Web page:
How to Survive Extreme Winter Weather | Knowledge & Wisdom

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Joe Lentini


Carl Tremblay

Joe Lentini, an independent guide in New Hampshire’s White Mountains and a team leader with Mountain Rescue Service, shares advice on how to survive extreme winter weather.

Joe Lentini’s backpack weighs just 25 pounds. But what he keeps inside it lets him survive some of the worst winter weather imaginable: temperatures plunging to minus 40*, winds that reach 100 miles per hour. Much of it he’s seen on Mount Washington, which he’s hiked in winter some 475 times. “Carrying the right gear and keeping yourself at the right temperature are so important,” Lentini says. We peeked inside his pack to find out exactly what he means.

EAT IT UP: Calories keep you warm, and staying hydrated helps prevent hypothermia. Often, though, hikers don’t eat or drink enough. Why? Because their food is frozen. Lentini keeps an insulated pouch inside his pack. In it he stocks a bottle of hot water or Gatorade, surrounded by energy bars and gels and wrapped tightly by a bottle insulator. The rest of the warmed pouch is stocked with bagels slathered in peanut butter and honey, as well as trail mix.

PUFFED UP: It’s not about looking good–it’s about staying warm. For extreme temperatures, Lentini packs a heavy expedition-weight parka, which he’ll even sometimes wear around town. “People laugh at me when I’m walking my kids to school in winter,” he says. “I look like I’m wearing a sleeping bag, but underneath I’ve got on just a T-shirt. They’ve got on all these layers, and I’m as comfortable as can be.”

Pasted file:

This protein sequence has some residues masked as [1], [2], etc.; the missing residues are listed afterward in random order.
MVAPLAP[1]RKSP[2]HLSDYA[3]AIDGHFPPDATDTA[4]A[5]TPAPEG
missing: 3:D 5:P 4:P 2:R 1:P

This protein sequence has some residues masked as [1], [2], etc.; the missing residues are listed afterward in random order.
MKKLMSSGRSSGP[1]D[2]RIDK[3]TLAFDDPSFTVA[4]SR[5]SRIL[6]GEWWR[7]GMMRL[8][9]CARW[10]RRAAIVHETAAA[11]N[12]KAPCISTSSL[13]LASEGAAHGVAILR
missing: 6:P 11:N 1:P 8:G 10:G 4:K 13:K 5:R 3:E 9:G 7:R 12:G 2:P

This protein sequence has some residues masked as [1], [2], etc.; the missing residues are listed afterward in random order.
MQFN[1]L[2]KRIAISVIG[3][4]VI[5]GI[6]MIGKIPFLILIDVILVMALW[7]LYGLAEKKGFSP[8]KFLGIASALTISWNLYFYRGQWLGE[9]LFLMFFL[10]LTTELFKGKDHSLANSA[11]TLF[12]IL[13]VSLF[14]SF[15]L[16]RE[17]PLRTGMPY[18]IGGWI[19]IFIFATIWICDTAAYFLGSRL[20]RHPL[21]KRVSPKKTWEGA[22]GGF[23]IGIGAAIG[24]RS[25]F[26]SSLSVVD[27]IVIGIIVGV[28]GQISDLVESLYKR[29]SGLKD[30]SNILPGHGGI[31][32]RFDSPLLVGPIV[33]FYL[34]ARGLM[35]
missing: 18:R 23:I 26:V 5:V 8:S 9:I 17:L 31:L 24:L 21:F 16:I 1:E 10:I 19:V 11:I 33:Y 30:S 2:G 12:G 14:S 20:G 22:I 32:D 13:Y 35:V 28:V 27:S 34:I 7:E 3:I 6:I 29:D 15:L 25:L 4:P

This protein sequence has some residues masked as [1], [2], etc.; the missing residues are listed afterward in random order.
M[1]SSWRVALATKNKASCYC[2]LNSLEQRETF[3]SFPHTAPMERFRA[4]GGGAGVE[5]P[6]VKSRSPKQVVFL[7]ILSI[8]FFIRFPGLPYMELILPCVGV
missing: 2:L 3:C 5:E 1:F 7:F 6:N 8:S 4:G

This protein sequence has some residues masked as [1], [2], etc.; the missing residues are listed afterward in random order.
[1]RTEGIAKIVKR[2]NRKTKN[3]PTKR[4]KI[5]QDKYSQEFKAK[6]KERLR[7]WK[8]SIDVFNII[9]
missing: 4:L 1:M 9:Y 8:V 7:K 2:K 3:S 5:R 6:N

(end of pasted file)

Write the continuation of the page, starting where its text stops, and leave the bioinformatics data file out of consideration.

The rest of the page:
THE HOLE TRUTH: A partial face covering, such as a balaclava, is a must, says Lentini, but you may have to modify it by expanding the breathing holes with a knife or hole puncher. “When you’re breathing hard, the breath that’s coming in will be greater than what’s being expelled,” he says. “That breath then goes into your goggles and ices them. And once they’re iced, they’re done.” So is your vision.

DIG IN: Lentini’s most important item: his backcountry shovel, which is made of lightweight aluminum and folds up neatly to strap outside his pack. If he needs it, he can dig a snow cave in less than 10 minutes, getting him out of the wind and into a place where the temperature may reach a balmy 30*.

ACCESSORIZE! Lentini carries an ice axe to stop an uncontrolled slide, plus an avalanche transceiver, heat packs, a sleeping bag, a bivouac, and ropes, among other emergency essentials. “I can spend the night out, if I have to,” he says. “It’s won’t be four-star, but I’ll survive.”

NO SWEAT: Perspiration is bad for insulation. Lentini’s jackets have lots of zippers, including under the armpits, to allow for ventilation. And starting out on any hike, he surprises his clients by how much he doesn’t wear. “You build up the heat,” he says. “It happens all the time: people with all their nice new gear on, sweating a half-mile into their hike.”

BACK TO BASICS: GPS is great, says Lentini, but it’s always good to have some old-school backup in the form of a map and compass. “If it whites out on you,” he adds, “that’s what you’re going to have to navigate with.”


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